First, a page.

In the many culture-centered projects implemented across the globe, the development of habits of participatory communication in local cultural logics and in ongoing relationships with structures is integral to the co-construction of social change interventions.
Communication as advocacy emerges from within the infrastructures of participatory communication grounded in community life. For instance, the understanding of racism as a chronic determinant of cardiovascular disease among African Americans emerges as a site for participatory politics that seeks to transform the unhealthy structures of racism. In doing so, advocacy directed at transforming racist structures is fundamentally grounded in local participatory logics of community life.
Movements such as the #BlackLivesMatter movement emerge as grassroots-driven, community participatory spaces directed at transforming the structures. The understanding that health is constituted in the organizing of local-global structures is an anchor for participatory communication processes directed at transforming these structures.
Therefore, culture-centered participatory spaces, grounded in the rhythms of community life, and negotiated through the everyday struggles of community members, catalyze the cultivation of radical democracies. Radical democracies foster democratic practices in everyday habits of decision-making over development pathways to be taken, resources to be developed and cultivated, and trajectories to be pursued. The spaces of decision-making are (re)turned into the hands of communities. The work of academics, activists, and civil society organizations becomes one of participatory capacity building. For instance, in culture-centered collaborations with African American communities in the inner city U.S., building the evidence base on the linkage between racism and health outcomes builds community capacity for transformative advocacy, pushing toward changes in policy formations and organizing of structures that resist racism.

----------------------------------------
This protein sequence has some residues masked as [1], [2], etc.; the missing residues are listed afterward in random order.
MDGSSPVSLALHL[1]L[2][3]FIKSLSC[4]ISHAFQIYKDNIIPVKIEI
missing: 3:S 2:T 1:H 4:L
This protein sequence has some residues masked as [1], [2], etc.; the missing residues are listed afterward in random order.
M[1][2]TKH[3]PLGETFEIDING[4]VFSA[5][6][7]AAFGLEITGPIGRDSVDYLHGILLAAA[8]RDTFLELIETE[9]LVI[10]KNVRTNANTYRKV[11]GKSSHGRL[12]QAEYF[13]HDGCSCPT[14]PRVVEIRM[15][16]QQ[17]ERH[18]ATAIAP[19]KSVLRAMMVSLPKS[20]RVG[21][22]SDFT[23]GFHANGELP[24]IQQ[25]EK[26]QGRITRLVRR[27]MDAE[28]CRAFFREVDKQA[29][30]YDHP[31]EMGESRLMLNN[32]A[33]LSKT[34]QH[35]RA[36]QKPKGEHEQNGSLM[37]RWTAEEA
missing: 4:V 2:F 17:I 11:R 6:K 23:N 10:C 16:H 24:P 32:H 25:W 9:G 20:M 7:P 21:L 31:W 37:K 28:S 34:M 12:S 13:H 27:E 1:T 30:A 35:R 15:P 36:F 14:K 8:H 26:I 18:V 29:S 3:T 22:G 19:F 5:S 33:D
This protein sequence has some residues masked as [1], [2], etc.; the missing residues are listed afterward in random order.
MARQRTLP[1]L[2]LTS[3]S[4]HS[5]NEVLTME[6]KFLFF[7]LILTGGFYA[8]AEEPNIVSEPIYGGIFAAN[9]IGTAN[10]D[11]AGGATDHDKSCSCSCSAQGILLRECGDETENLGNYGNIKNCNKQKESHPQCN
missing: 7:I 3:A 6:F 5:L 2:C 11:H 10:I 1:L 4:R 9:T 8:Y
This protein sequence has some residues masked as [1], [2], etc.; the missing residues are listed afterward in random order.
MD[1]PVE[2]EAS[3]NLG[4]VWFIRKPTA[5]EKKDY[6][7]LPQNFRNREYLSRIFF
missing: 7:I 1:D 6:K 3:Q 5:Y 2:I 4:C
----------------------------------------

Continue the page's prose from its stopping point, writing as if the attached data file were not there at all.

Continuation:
In building participatory spaces grounded in local cultural logics, the culture-centered approach thus inverts the logics of power that reproduce elite control. Elites are held accountable to the voices of community members at the margins of societies. The habits of elite decision-making, oblivious to community voices and struggles, are disrupted through the presence of community voices. The monolithic power of elite control is disrupted by evidence-based community participation in everyday decision-making processes.
Grassroots driven radical democracies enable the ownership of the various political, economic, social, and cultural decision-making platforms in the hands of communities, with the roles of elite actors transformed toward serving community needs. In turning toward community participatory spaces as sites of decision-making, culture-centered processes offer frameworks for local communities to participate in power sharing, examining the claims made by elites, evaluating the evidence available, and making decisions based on the emerging understanding.
The very logic of episodic stakeholder engagement campaigns and community dialogues driven by elite agendas is interrogated, instead transforming participation toward an everyday habit of community life. In this sense, in culture-centered processes, community participation is driven by communities as contested sites of decision-making rather than by the agendas of elite actors who seek to deploy community engagement toward a variety of strategic purposes.